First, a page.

In High School chem wrong like HS Physics?


by KingNothing
Tags: chem, physics, school
Gokul43201
Gokul43201 is offline
#19
Dec2-04, 10:46 PM
Emeritus
Sci Advisor
PF Gold
Gokul43201's Avatar
P: 11,154
Far from doing any experiments, he doesn't even have a degree in physics.

From his website
I was born in Goes, the Netherlands, 5 Ap 1941, and emigrated with my family to Canada in 1956. I attended the University of Alberta (B.A. (hon.), Philosophy, 1963), and the University of Pittsburgh (M.A. 1964; Ph. D., Philosophy, 1966).
But he seems to be a fairly reputed philosopher so I doubt he'd actually say that atoms "are not directly observable".



Below is an STM picture of xenon atoms on a nickel (100) plane measured by Eigler at the IBM Almaden labs :

Not only have the atoms been imaged, they were actually moved into the specific locations using an STM tip.

For more pictures, check out the picture gallery at their website
Gokul43201
Gokul43201 is offline
#20
Dec2-04, 10:53 PM
Emeritus
Sci Advisor
PF Gold
Gokul43201's Avatar
P: 11,154
And recently, Rugar's group at IBM detected a single electron spin using MRFM.

<just pre-empting anyone that might want to say that electrons are not directly observable>
Loren Booda
Loren Booda is offline
#21
Dec2-04, 11:39 PM
Loren Booda's Avatar
P: 3,408
van Fraassen, whom I may have previously misrepresented, says more along the lines that atoms are theoretical entities because they cannot be observed directly by the senses.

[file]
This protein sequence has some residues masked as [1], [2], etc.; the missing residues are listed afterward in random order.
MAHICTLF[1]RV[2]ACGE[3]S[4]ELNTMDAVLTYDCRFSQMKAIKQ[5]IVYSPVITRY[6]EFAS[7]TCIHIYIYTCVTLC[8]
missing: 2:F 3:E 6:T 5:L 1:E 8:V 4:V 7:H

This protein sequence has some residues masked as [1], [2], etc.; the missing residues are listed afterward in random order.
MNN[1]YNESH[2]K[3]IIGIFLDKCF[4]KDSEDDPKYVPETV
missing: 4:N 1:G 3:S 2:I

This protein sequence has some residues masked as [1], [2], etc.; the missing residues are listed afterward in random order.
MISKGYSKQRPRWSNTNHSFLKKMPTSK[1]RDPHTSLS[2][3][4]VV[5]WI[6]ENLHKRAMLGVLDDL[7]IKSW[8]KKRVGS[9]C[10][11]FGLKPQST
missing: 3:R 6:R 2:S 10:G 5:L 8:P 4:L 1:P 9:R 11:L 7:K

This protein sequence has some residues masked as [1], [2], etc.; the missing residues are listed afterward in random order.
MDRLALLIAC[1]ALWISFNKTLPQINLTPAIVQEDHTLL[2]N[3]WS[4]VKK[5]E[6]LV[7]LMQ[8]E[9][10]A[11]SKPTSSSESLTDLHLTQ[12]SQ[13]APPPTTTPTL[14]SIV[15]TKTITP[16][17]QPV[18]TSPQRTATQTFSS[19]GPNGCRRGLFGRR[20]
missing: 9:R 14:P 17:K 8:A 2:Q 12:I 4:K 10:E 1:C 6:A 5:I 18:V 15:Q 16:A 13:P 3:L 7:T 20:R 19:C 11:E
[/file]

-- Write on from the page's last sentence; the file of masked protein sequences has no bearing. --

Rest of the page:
I hope I honored what Up_Creek had said, however, previous to my post.

If you think van Fraassen a kook, start a thread on him in the Philosophy forum.

Anyone here done experiments on individual atoms? The closest I came were a Millikan oil-drop experiment with e/m to 1% of accepted value and using a 1 MeV van de Graaf generator to replicate Rutherford's experiment.
ZapperZ
ZapperZ is offline
#22
Dec3-04, 07:21 AM
Mentor
ZapperZ's Avatar
P: 28,801
Quote Quote by Loren Booda
van Fraassen, whom I may have previously misrepresented, says more along the lines that atoms are theoretical entities because they cannot be observed directly by the senses.
That doesn't make it better. In fact, it is quite sad. It reveals even a greater level of ignorance. But I expect nothing less...

If you think van Fraassen a kook, start a thread on him in the Philosophy forum.
No, I'll let other people frolick in there with their own "theoretical entities". Now talk about ideas that are not directly observed!

Zz.
Locrian
Locrian is offline
#23
Dec3-04, 11:35 AM
P: 1,696
Quote Quote by Loren Booda
van Fraassen, whom I may have previously misrepresented, says more along the lines that atoms are theoretical entities because they cannot be observed directly by the senses.
That may be what he says, but no one with any understanding of the philosophy of science should take that argument as having any meaning at all. He should brush up on this topic.
Loren Booda
Loren Booda is offline
#24
Dec3-04, 05:40 PM
Loren Booda's Avatar
P: 3,408
ZapperZ,

I suggest you explore your need to carry out ad hominem attacks on Physics Forums, since none of us is truly an expert in the field.
ZapperZ
ZapperZ is offline
#25
Dec3-04, 08:12 PM
Mentor
ZapperZ's Avatar
P: 28,801
Quote Quote by Loren Booda
ZapperZ,